Congressmen Call on GAO to Probe Industry Associated With Meningitis Outbreak

Members of the House Oversight Committee urge the GAO to look into "pharmacy compounding."

Jill Bloser, 43, holds a photo of her mother from a memorial service in Howell, Mich., Oct. 9, 2012. George Cary, left, whose wife's death was linked to the national outbreak of fungal meningitis said that he, too, was treated with steroids that may have been contaminated.
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Two of the top members of the House Oversight Committee have requested that the Government Accountability Office investigate the "pharmacy compounding" industry which has been associated with the deadly meningitis outbreak that, in recent weeks, has killed at least 23 people and sickened 280 more.

The outbreak has been traced back to the Massachusetts-based New England Compounding Center, a company that mixes and combines medicines to create customized dosages and products for patients. Many of the 300 people affected by the outbreak were given steroid injections used for back or joint pain. The outbreak has been traced to contaminated methylprednisolone acetate steroid injections -- as many as 14,000 patients received the contaminated shots in 23 states.

Tuesday, House Oversight Committee ranking member Elijah Cummings (D-Md.) and John Tierney (D-Mass.), a ranking member on the House Subcommittee on National Security, Homeland Defense and Foreign Operations, called on the GAO to "update its work on pharmacy compounding."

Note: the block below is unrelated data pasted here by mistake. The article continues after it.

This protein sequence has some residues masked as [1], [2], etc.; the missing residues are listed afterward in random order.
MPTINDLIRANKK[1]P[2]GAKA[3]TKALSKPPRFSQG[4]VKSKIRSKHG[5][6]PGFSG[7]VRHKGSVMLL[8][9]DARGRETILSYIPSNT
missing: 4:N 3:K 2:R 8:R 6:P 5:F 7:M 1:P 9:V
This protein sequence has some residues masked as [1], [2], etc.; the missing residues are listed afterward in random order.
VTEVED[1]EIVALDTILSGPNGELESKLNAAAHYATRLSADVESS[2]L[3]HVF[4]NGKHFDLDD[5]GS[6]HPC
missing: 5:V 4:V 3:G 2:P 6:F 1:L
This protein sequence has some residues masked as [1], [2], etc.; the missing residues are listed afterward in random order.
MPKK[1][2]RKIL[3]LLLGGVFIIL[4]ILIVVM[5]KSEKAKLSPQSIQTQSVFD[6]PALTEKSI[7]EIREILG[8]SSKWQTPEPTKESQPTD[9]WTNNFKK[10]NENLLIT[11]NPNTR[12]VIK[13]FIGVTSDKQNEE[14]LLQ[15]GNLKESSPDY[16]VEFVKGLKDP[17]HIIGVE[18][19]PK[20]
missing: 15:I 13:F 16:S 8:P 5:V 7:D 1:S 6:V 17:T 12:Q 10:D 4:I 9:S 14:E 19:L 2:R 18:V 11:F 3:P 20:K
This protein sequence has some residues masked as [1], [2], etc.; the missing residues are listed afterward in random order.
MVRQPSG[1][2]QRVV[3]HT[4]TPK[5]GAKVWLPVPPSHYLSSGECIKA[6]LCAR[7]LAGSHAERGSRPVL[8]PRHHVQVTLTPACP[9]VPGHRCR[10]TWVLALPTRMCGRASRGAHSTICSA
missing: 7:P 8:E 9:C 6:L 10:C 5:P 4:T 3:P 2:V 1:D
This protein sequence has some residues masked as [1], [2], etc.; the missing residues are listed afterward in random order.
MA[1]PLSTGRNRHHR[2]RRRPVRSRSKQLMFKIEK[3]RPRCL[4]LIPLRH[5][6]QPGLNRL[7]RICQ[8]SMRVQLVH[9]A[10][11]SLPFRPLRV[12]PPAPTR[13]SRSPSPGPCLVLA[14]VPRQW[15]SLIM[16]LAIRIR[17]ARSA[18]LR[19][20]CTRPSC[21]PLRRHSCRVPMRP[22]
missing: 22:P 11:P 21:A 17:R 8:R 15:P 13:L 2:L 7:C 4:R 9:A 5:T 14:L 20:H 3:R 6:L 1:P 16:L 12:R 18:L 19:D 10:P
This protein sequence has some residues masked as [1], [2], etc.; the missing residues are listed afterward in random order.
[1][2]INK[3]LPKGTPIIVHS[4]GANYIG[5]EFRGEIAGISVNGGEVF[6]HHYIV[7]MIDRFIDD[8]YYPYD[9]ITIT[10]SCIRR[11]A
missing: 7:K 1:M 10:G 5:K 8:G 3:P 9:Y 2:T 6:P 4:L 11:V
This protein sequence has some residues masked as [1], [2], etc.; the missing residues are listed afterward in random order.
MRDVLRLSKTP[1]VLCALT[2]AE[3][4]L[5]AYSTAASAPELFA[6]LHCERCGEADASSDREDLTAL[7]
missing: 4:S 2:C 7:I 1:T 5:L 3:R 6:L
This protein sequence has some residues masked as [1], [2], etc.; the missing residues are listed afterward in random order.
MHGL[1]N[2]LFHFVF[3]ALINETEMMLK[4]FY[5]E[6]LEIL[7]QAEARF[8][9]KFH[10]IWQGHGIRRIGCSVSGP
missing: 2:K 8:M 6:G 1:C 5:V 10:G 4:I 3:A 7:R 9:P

[RELATED: Meningitis Outbreak Toll Now 23 Dead, 284 Sickened]

"In light of these tragic deaths, we need to know how many other companies are engaged in similar activity and whether they may be falling through the cracks between state and federal regulating agencies," Tierney said in a statement. "If these cases are due to a lack of clarity in state or federal rules, we must ensure that reforms are made immediately."

According to the letter, Tierney and Cummings want the GAO to review the size and influence of the compounding industry, review state laws regarding pharmacy compounders, and determine whether any loopholes exist between state and federal regulations.

In the past, drug compounders have been linked to Chinese drug manufacturers who aren't registered with the FDA, and several compounders have been found to be selling illegal anabolic steroids and human growth hormone.

According to the congressmen, the new request is in addition to an ongoing probe into the New England Compounding Center currently being conducted by the House Committee on Energy and Commerce.

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Jason Koebler is a science and technology reporter for U.S. News & World Report. You can follow him on Twitter or reach him at